Proof

By Jan Edwards Hemming

It is my first Pride, and I’m nervous. I pull my hair back and wear a paisley-patterned sundress, the closest thing to rainbow that I own. I hope it will hide sweat; it is late June, and I’ve learned that summer in New York City feels just as much like hell as it does in my Louisiana hometown. I still don’t understand parades where beads aren’t thrown, but in the midday sun I clap and cheer and tear up watching all these people who feel comfortable in their skin. I am jealous of them.

Four months into my first official lesbian relationship, my girlfriend still consistently reminds me that I’m not “really gay.” I’ve slept with men, recently, and dated a few seriously. I wonder what qualifies her as “really gay” (she’s slept with more guys than I have). I focus on singing “Born This Way” over and over as the floats pass by.

After the parade, we walk hand in hand through the West Village to meet her friends for drinks. Two days ago, the New York State Senate voted to legalize gay marriage, and on Bleecker, the Michael Kors storefront is practically aflame. Identical eye-height plastic cakes stand next to each other, one topped with two grooms, the other with two brides. We take photos through the glass. We kiss.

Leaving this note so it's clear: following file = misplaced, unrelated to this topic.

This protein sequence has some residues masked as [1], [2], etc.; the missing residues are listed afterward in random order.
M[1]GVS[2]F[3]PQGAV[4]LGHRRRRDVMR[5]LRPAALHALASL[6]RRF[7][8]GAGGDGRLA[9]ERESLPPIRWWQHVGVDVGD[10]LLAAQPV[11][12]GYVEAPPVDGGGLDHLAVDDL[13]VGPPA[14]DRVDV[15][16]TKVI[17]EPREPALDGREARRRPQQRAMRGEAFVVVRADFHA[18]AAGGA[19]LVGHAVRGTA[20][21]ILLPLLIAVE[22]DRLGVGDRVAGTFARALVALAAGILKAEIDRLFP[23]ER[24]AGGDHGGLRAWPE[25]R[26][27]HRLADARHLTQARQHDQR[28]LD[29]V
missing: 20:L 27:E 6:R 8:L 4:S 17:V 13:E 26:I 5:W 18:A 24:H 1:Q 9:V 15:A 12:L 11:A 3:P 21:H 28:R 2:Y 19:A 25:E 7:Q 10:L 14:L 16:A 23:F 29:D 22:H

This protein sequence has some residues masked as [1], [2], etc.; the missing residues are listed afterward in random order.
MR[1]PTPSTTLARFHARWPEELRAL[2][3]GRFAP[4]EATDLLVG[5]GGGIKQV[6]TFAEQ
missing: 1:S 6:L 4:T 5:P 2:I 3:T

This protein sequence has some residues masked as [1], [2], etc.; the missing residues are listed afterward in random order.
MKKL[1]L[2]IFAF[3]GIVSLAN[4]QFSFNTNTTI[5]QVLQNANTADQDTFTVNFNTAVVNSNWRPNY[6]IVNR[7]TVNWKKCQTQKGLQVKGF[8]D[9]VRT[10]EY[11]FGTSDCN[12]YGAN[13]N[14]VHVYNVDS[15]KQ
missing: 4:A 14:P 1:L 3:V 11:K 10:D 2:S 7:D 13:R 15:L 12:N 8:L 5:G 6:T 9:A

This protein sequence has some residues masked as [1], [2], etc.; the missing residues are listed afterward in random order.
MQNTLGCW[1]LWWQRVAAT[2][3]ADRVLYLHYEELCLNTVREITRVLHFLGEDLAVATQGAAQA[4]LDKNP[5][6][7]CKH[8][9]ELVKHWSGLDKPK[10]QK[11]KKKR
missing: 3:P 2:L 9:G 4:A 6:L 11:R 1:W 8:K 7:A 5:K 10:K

¤

As a child, I do not play wedding. Marriage seems far-off and strange. I am, however, quite taken with princesses. From ages three to five, I dress as a princess for Halloween. My grandmother makes my dresses, always pink satin, with sashes that my mother ties in perfect bows with square knots at the back. I obsess over Disney movies, particularly The Little Mermaid. When I go to bed at night, I lie down with a flourish, desperate for my hair to fall the way Ariel’s does on the ocean floor at the end of “Part of Your World.” It doesn’t, because I’m not under water; frustrated, I fluff it out and try again.